5. The Book Thief by Markus Zusack








Again, a book a lot of people talk about this but it is also well worth the hype. Set in Nazi Germany, the story centres around Liesel, a young girl who finds herself being fostered after tragic circumstances. Despite all of this I was able to relate to Liesel for one particular reason; her love of books. The book is so well written, the prose is so accessible and fluid, I love Zusack’s writing. He really makes you care about what happens to the character even though you know the ending will not necessarily be a good one. One of the best historical novels I have ever read, I could not be without it.
6. Northanger Abbey by Jane Austen





Another Austen I am afraid. I debated a lot about whether to include another but I could not pick between P & P and the wonderful Northanger Abbey. I would consider Northanger Abbey my favourite Austen. Although I adore P & P, there is something about the gothic feel to this novel that really attracts me. I would also say that I can relate to the protagonist, Catherine Moorland, much more than Lizzie Bennet. The way Catherine loves reading, and enjoys talking about books, and lets her imagination get away from her that I just love and relate to so much. I love this book way too much not to include it in this list.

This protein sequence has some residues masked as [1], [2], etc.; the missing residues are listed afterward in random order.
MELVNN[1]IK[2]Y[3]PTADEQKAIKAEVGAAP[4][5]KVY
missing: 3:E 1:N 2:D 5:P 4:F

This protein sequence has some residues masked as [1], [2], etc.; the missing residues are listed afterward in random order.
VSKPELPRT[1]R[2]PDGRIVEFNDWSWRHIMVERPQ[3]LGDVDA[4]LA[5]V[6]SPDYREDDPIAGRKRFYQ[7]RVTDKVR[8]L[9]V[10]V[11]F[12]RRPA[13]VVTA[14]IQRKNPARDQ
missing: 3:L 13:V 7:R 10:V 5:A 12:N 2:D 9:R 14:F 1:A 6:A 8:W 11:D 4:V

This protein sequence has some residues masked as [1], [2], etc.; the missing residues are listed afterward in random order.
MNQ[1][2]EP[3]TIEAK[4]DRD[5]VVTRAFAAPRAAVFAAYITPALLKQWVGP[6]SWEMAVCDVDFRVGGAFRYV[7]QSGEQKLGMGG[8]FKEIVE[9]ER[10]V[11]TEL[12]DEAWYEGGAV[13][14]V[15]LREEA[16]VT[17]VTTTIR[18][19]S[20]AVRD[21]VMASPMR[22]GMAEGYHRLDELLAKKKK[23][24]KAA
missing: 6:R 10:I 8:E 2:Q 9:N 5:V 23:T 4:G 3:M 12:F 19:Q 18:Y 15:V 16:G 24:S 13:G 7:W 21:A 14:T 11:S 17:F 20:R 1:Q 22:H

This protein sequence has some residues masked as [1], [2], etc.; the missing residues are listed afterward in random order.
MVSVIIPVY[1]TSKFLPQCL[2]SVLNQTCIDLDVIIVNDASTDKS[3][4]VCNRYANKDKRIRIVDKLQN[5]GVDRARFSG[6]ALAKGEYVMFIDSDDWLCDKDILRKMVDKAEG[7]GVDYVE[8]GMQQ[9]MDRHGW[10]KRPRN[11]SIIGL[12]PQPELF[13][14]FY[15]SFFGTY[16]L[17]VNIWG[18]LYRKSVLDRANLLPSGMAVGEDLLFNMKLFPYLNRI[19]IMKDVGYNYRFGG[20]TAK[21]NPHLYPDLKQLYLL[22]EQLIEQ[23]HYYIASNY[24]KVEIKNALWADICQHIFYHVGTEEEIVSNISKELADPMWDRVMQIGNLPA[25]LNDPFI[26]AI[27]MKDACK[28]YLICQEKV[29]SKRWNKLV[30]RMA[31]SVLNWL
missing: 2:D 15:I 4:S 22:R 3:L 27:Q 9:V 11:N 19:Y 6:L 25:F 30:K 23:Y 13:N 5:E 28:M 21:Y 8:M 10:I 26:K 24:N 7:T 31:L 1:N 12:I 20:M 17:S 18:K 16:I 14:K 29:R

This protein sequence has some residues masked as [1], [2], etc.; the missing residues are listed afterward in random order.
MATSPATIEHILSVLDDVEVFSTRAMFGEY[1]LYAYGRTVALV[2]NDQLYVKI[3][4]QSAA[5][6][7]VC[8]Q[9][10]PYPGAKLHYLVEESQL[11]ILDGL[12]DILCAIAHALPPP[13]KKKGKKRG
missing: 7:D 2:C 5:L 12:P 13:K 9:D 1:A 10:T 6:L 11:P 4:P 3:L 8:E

7. Come Together by Josie Lloyd and Emlyn Reese







Okay, now, very few people seem to have heard of this book, and I don’t know why, it’s brilliant! Lloyd and Reese are fantastic writers. Everytime I read one of their books I am blown away by the hilarious writing and likeable characters. I would need this book in particular on a desert island because it is just so funny, and I would need something to cheer me up. Come Together was the first book I have ever read by this couple. What really attracted me to it is the fact that it is the same story but written from two points of view, which though not unheard of, really intrigued my 15 year old brain. This book is your typical rom-com and I can not resist its charm. The book tells the story of Jack and Amy, both unlucky in love, but when they meet, neither one expects what is to come.


8. Seraphina by Rachel Hartman





Dragons! I’ve caught your attention now haven’t I? Yes, this book has many dragons! I can not resist a good dragon story and Seraphina is not only one of the best books about dragons but just one of the most well written books ever! Hartman’s writing is none like I have ever read, it’s just brilliant. There really isn’t much else I can say, but if you’re a fantasy lover, definitely read this! Look out for a review.

9. One Day by David Nicholls